Learning to Give & Set Boundaries Around how Much We are Giving After Not Knowing How to Give

Setting boundaries around what we’re willing to give is tricky business. Saying no to a task or a need is tough enough when you truly want to be helpful. Add guilt or feeling like your worth hinges on whether or not you say okay and it’s paralyzing. I used to be in the camp of not doing anything for anybody. Of course, I could barely take care of my own needs, let alone help someone with theirs. But I was also taught this sort of, lived helplessness by those who were constantly doing for me.

So it was a double edged sword. I didn’t know how to do for myself due to those who were taking care of me never showing me how. Maybe they did this for fear of feeling less valuable if I was independent. Though when I asked for something, a need to be met, they made me feel as though I was a burden for asking. So when I struck out on my on, I had no life skills or self esteem from feeling like a burden for so long. I didn’t even know how to ask for the help I needed, for the life skills I didn’t know I didn’t have. It was a difficult first few years for sure.

I don’t like to think how long I floated along in life before I realized I was lacking these essential skills. But regardless, I came to a place where I now understand and appreciate giving and what others give to me. But, like with all of the other areas in my life, I needed to set some boundaries around what I gave.

When is it too Much?

When I woke from the trance I had been under, things began to change rapidly for me. For the first time in my life, I understood and appreciated the sacrifice that those supporting me were making on my behalf. It felt good, knowing that I have this support, but also as though I needed to express my gratitude more often. And for me, acts of service is one of my main love languages. So giving for me can quickly turn into spreading myself too thin.

I need to keep an eye on how much of my time I’m giving, so I don’t over commit myself. Because this will lead to me burning out. I mainly do this by keeping a to-do list in my bullet journal, with a calendar for the next three weeks opposite my list. This way, I can allocate tasks to days on my calendar and check in on my progress.

Also, I need to keep an eye on whether the other person even wants what I’m offering or doing for them. I’ve often times found myself thinking that I’m “helping” someone with a great idea I’ve had, only to realize that they were just fine with the way things were. This is an embarrassing situation to find yourself in, so it’s best to read the room before you jump in!

Have a Conversation

This seems like a no brainer, but talking to those who are closest to you is what’s most helpful in finding out what they need. It’s also a way for you to set the tone of the relationship. As a child, I was sent the message that communication in all its forms, especially around my needs, was dangerous. Dangerous in that simply asking for something, however small, threatened my very belonging to those who cared for me.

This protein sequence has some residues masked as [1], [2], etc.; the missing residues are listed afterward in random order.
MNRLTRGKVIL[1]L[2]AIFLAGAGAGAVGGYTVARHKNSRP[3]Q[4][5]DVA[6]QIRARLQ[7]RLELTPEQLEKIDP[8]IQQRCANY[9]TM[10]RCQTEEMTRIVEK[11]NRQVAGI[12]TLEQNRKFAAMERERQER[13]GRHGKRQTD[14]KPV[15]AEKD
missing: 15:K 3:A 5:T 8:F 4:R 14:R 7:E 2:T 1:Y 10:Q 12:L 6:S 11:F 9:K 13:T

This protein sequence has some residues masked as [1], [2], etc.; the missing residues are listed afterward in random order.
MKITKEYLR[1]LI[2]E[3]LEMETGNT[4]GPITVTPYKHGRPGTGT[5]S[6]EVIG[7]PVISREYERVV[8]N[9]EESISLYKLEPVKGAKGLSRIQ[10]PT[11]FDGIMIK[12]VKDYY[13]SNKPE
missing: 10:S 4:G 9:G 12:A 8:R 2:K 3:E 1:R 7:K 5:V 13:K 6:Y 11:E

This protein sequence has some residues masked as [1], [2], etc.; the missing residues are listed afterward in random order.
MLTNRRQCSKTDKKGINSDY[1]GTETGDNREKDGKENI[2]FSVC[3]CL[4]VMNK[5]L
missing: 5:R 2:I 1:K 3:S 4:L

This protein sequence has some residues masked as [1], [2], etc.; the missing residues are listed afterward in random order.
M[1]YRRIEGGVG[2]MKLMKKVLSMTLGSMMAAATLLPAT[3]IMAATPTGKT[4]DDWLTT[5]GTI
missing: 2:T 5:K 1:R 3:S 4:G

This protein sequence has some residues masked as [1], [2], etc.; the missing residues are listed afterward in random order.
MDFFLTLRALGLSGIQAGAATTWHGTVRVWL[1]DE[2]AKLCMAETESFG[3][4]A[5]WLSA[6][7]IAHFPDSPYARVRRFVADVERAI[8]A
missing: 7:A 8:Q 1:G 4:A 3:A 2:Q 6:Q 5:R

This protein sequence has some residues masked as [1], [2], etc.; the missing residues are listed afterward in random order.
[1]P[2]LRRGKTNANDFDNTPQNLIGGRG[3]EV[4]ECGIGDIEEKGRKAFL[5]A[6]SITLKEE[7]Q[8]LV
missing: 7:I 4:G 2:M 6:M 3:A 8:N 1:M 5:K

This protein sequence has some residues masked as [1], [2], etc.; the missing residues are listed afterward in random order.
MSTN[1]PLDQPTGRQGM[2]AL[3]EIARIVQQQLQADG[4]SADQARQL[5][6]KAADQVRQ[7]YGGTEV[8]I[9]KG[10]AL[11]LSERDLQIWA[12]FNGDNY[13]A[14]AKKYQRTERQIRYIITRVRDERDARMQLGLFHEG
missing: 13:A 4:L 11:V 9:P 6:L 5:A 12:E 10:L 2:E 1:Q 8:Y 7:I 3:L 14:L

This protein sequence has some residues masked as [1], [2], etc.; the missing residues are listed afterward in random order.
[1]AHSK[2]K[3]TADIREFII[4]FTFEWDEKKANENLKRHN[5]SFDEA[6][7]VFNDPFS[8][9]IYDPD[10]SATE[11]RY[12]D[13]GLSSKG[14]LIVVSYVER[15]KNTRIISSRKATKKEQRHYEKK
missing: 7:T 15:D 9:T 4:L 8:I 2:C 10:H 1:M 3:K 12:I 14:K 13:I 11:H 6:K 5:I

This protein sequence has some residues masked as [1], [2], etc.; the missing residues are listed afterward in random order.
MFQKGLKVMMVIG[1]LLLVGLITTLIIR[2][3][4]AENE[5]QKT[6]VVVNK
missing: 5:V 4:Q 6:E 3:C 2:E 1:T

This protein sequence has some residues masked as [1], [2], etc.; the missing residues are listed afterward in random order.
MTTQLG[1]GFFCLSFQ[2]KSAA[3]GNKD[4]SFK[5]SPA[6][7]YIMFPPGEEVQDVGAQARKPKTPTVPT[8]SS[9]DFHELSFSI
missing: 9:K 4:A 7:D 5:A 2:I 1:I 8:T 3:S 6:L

But by asking those who you are close with what they need or what you can do to make life easier for them, you’re sending the message that, as a friend of mine used to say, “I’m here, I care.” And something so simple as having the coffee ready for your partner in the mornings because they told you they don’t feel as though they have enough time in the mornings, sets the tone for a more stress free environment. It’s these small gestures, done with love that cultivates feelings of acceptance and appreciation.

And talking about our needs also brings with it feeling heard. Something that is in short supply from my experience. I know this to be true for me, that sometimes I feel so focused on my goals, or the task in front of me, that I forget that one of the simplest gifts we can be giving one another is our time and attention. To really listen to what someone is telling us and respond in authentic and caring ways. Never underestimate the power of feeling heard and seen.

Healthy Give & Take

With the holidays around the corner, there’s no better time to jump in and practice setting some boundaries around what we’re capable of giving to each other. If you’re anything like me, you like to go all out in the gift giving department. Maybe this year, take a step back. Take a look at what you’ve done in the past and how it’s made you feel. Do you dread the holidays? Does it feel as though you’re the one who who is consistently giving directions and planning events? Maybe do some more delegating this year. Take a look at you’re budget and try to stick to it better when purchasing gifts.

And while you’re reigning in your spending and the time you’re spending on various projects, don’t forget to take some time for yourself. Treat yourself to a bath during the week. Or a special meal. Something that will bring you sense of ease and peace. Because there’s no point in fostering a healthy and happy relationship, if you’re making yourself miserable in the process. Peace : ) & thanks for reading.

Image Credits: “Give, take ‘n share” by Funchye is licensed under CC BY-NC-SA 2.0.

Contempt & Pride: Relationship Destroyers

I’ve been thinking about the quality of my relationships lately and have come to the conclusion that they need some work. Actually, I don’t have many relationships. This realization left me feeling angry and sad. While I was thinking about what the root of the problem was, pertaining to my lack of relationships, I’ve finally decided that contempt, pride and hyper critical judgements were the foundation of most of my old relationships. From romantic to friendships to familial, most shared contempt as being their foundational element.